What a Treatment Entails
The first treatment always begins with a detailed consultation. You will be asked questions which will make a diagnosis in terms of Traditional Chinese Medicine (TCM), even when a diagnosis has already been made according to conventional medicine. The reason for this is that Traditional Chinese Medicine (TCM) views the body differently than conventional medicine. The body is seen as one whole energy system and the root cause of the disorder is treated in addition to the symptoms. A disorder or condition is seen as a blockage in the flow of the energy, Qi, throughout pathways known as Channels or Meridians, and acupuncture aims to get rid of this blockage and restore you to full health.
The questions you will be asked relate to the condition itself (i.e., its onset, severity, whether acute or chronic, symptoms experienced, if anything makes it worse or improves it, if medication is being taken for it, etc.), as well as questions regarding your general health, your appetite and digestion, diet, lifestyle, sleep, family medical history and your own previous medical history.
Your tongue and pulse will also be checked. The tongue and pulse also provide information regarding the nature of the disorder, the state of the internal organs and the state of the body’s Qi (vital energy).
Once a TCM diagnosis has been made, a treatment plan will be decided. Acupuncture points from appropriate Channels will be selected to treat the blockage identified. These points may be in the area affected (“local” points) or further away from the affected area (“distal” points). You will then be asked to lie on a special acupuncture couch and acupuncture needles will be inserted into the acupuncture points chosen.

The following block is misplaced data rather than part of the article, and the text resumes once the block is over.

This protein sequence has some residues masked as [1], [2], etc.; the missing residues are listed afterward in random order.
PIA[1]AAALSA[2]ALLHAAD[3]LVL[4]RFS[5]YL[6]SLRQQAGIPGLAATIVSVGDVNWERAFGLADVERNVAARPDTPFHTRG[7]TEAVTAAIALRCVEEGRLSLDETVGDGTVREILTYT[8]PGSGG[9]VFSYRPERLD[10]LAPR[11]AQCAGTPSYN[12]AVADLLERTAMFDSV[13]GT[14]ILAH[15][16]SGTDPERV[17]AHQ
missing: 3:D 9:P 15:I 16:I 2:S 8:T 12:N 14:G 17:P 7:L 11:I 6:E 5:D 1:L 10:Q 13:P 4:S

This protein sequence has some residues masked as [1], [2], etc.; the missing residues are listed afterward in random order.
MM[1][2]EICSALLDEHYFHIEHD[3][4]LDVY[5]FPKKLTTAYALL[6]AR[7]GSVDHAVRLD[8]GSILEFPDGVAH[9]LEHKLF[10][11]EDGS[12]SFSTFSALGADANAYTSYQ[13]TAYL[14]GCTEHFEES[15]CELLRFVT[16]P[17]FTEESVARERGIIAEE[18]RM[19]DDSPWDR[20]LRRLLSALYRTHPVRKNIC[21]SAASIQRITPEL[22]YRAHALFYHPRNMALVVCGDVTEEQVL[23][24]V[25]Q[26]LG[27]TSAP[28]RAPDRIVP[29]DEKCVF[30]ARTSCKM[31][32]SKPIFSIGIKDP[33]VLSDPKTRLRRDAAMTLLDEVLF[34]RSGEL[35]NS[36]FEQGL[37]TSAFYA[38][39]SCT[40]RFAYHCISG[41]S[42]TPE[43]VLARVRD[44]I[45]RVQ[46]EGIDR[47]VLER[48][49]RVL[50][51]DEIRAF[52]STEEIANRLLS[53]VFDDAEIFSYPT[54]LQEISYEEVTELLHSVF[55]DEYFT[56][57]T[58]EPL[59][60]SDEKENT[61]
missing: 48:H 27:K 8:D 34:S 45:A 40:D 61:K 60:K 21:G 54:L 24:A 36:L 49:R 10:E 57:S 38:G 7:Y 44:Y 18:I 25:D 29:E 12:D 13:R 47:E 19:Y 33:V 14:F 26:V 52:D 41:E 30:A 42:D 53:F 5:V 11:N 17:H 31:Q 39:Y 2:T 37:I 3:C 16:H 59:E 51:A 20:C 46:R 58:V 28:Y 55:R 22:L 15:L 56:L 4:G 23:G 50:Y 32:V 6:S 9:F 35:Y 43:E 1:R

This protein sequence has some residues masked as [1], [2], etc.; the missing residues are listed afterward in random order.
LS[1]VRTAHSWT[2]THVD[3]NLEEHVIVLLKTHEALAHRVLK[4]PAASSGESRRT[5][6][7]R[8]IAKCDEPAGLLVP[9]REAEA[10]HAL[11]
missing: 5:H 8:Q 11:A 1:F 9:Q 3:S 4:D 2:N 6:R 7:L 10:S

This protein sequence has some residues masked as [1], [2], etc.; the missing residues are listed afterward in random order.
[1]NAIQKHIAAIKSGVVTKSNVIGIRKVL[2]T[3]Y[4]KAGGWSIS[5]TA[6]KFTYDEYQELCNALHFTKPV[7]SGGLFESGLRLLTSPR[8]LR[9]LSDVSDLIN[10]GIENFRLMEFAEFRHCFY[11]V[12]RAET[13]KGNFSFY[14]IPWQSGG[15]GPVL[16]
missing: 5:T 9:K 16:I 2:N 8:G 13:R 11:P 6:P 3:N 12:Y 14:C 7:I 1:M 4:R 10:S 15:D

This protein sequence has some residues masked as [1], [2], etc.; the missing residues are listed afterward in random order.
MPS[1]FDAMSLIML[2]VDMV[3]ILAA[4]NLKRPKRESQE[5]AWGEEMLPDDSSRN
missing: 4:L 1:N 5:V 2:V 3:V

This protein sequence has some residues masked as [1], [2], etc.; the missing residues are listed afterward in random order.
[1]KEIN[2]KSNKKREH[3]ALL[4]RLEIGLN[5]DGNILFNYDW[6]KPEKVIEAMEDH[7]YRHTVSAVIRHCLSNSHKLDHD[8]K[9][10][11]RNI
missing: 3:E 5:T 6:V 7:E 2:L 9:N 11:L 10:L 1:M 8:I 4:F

Acupuncture is not painful, contrary to what you may think! The needles are extremely fine and are nothing like syringe needles. You may experience a mild, tingling sensation or warm sensation known as ”deqi” from the very fine acupuncture needles; this is where the needle grasps the energy, Qi. The acupuncture needles are generally retained for 20 to 30 minutes. Other TCM treatments, such as moxibustion or cupping or electro-acupuncture may be used during the treatment, if appropriate. Throughout this time, you will be relaxing comfortably on the special acupuncture couch.
If the treatment is to be combined with Tui Na or cupping, this is generally done at the end of the acupuncture treatment. If Tui Na or cupping are being given as a treatment on their own (without acupuncture), the same consultation and diagnosis procedure is followed.
The benefit of a treatment may be experienced immediately or shortly after the treatment. Each patient and each condition responds differently to acupuncture; for example, chronic conditions generally take longer to benefit long-term from acupuncture than acute conditions. Therefore, subsequent treatments are usually recommended.
Here is some useful reading for before and after an acupuncture treatment:
– 8 Things to Remember Before an Acupuncture Appointment
– How to Take Care of Yourself After an Acupuncture Treatment
If you would like to know more or if you would like to make an appointment, please contact us.